Each bird was placed inside the environmental chamber where the temperature was slowly increased in 2°C increments. At each temperature, the researchers measured the amount of carbon dioxide in the air leaving the chamber to determine how the bird’s metabolism changed as the temperature rose. They also measured the humidity level in the air to see how much water was lost to evaporation as the bird tried to stay cool.

2012-06-07 10.48.09
Researchers monitor a video feed of a white-winged dove in the environmental chamber (right) while the bird’s body temperature is being logged on the computer (left). (Credit: Eric Smith)

In the first paper published on data from the “Hot Birds” project, the researchers compared the heat tolerance of three bird species with different cooling strategies. Gamble’s quail uses panting, or respiratory evaporation, whereas the mourning dove and white-winged dove rely on sweating, or cutaneous evaporation. All three species reside in the Sonoran Desert where summer temperatures regularly exceed 40°C (104°F).

Their data highlight the pros and cons of each strategy. By sweating it out, the doves were able to tolerate temperatures as high as 60°C (140°F). (As a point of reference, the resting body temperature of doves and quails is 41°C.) “The doves were pretty surprising,” says Gerson. “They’re able to maintain a relatively stable body temperature because they can evaporate a lot of water easily without much metabolic input.” The downside of this strategy is that the doves also need to consume more water. As climate change increases the occurrence and severity of droughts, doves may be forced to find more water-rich food sources or search wider for water to support their high water lifestyle.

On the other hand, the quails could only tolerate temperatures up to 50°C (122°F). Their metabolism also started increasing at a lower temperature, presumably when they started panting to stay cool. “Quails are not nearly as heat tolerant but they’re a little more efficient in their water use,” he says. “The quantity of water evaporated is less so at lower temperatures, they may actually be better off [than doves].” However, once the temperature surpassed the quail’s upper limit, their water loss and metabolism went through the roof as they struggled to keep cool.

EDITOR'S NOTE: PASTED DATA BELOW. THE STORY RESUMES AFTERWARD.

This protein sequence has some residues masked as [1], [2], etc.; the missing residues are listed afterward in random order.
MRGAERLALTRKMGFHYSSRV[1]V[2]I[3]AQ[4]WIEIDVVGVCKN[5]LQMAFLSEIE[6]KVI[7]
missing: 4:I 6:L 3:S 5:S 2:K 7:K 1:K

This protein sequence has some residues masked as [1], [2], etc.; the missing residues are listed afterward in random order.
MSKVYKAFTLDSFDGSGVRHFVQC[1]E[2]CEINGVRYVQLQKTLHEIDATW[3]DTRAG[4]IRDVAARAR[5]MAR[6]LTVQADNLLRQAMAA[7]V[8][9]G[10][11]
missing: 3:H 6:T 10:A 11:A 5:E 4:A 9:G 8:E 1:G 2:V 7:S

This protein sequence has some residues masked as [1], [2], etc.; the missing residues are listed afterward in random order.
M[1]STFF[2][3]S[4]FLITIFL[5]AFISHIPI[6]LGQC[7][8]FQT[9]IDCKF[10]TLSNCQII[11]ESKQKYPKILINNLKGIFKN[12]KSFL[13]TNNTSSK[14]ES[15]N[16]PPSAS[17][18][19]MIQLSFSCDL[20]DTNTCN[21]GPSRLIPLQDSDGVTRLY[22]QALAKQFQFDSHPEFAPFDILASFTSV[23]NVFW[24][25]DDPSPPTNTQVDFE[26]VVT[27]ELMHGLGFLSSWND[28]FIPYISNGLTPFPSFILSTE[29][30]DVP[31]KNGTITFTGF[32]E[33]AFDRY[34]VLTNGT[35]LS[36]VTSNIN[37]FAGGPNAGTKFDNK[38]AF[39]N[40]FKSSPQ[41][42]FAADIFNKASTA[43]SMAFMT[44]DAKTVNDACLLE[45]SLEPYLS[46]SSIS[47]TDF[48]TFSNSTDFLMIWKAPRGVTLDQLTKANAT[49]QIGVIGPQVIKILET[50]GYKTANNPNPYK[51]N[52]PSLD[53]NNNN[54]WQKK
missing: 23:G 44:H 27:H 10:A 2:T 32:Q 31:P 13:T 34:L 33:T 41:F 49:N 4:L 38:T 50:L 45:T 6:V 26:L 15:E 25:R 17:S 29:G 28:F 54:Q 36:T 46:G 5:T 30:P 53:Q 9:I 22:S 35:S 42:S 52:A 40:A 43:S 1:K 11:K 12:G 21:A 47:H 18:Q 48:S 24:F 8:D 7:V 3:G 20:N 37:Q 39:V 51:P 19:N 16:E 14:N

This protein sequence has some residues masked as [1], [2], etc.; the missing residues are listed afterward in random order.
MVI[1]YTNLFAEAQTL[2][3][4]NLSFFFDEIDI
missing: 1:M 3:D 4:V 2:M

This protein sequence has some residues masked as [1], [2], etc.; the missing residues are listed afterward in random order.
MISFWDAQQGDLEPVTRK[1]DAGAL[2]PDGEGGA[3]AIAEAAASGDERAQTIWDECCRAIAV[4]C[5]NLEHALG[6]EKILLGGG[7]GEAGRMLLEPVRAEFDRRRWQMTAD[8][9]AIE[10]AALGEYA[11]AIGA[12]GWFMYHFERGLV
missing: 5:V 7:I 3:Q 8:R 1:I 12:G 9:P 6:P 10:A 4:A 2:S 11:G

Climate scientists and conservationists often use models to predict how  populations and ecosystems will shift with climate change. One of the limitations of these models is that they rarely take into account physiological data on how animals adapt to changing temperatures. Gerson and his colleagues are still crunching the numbers and analyzing the data from the remaining 42 species but when they are finished, their work will provide a global comparison of the vulnerability of birds living in hot places and contribute to a broader understanding of heat tolerance in those species. Studies like this are important because they provide valuable information that can help us predict and perhaps mitigate the impact of climate change on ecological communities.

So how will the quails and dove fare in the face of climate change?

“I think the doves are going to be just fine,” says Gerson. “In the grand scheme of things, I think the quail are going to do pretty well too.”

Reference: Smith EK, O’Neill J, Gerson AR, & Wolf BO (2015). Avian thermoregulation in the heat: resting metabolism, evaporative cooling and heat tolerance in Sonoran Desert doves and quail. The Journal of experimental biology, 218 (Pt 22), 3636-46 PMID: 26582934


Leave a Reply

Fill in your details below or click an icon to log in: Logo

You are commenting using your account. Log Out /  Change )

Twitter picture

You are commenting using your Twitter account. Log Out /  Change )

Facebook photo

You are commenting using your Facebook account. Log Out /  Change )

Connecting to %s